TEMPEL, Abraham van den
(b. 1622, Leeuwarden, d. 1672, Amsterdam)

Mars Banishes 'Nering'

Oil on canvas, 207 x 266 cm
Stedelijk Museum De Lakenhal, Leiden

Abraham van den Tempel painted a series of three allegorical history pieces for the governors of the Lakenhal, or Clothmakers' Hall in Leiden between 1648 and 1651. The commission was a prestigious one, not only because of the size of the pictures, but also because they were history pieces to be displayed in a high ranking public building. The governors who commissioned the work were men of considerable stature, too. They were entrusted by the city fathers with the day-to-day management of one of Leiden's nine textile sectors, known in Dutch as 'neringen'. In this capacity they were responsible for the manufacture of and trade in worsted, a sector that was booming at the time. Their seat of office was the brand-new building which has been known to this day as the Lakenhal. They wanted classicist decorations worthy of their modern building.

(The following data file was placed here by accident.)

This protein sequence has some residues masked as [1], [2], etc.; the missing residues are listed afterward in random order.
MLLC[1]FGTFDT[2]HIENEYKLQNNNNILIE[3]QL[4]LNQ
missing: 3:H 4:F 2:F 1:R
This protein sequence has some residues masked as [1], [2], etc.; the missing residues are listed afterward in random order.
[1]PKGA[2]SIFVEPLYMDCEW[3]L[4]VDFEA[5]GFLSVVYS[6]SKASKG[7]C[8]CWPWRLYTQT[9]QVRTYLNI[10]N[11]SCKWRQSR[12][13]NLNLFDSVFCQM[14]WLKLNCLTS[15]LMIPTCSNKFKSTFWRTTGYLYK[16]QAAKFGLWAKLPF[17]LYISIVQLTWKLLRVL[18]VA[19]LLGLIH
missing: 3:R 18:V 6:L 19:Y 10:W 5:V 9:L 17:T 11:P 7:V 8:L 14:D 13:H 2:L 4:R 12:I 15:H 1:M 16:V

Regarding the series, Minerva Crowns the Maid of Leiden originally served as the overmantel, while the other two, Mars Banishes 'Nering' and The Maid of Leiden Welcomes 'Nering' hung on the long wall beside one another. The latter two paintings form pendants, being the same size and related in subject-matter. The theme that connects them is 'nering', the term formerly used in Leiden for the production of and trade in textile.

In Mars Banishes 'Nering', Minerva and Mercury escort the personification of nering, who looks back in disgust, from Mars in his suite of armor. The war god in his bellicose guise is attended by his henchmen Deimos and Phobos, the sowers of fear and dread. The woman he tramples underfoot, whose hat identifies her as Liberty, shows how Mars puts an end to freedom. A second prostate figure, recognisable by her scales and sword as Justice, is another of his victims. The buildings ablaze in the background warn of the adversity that comes in his wake.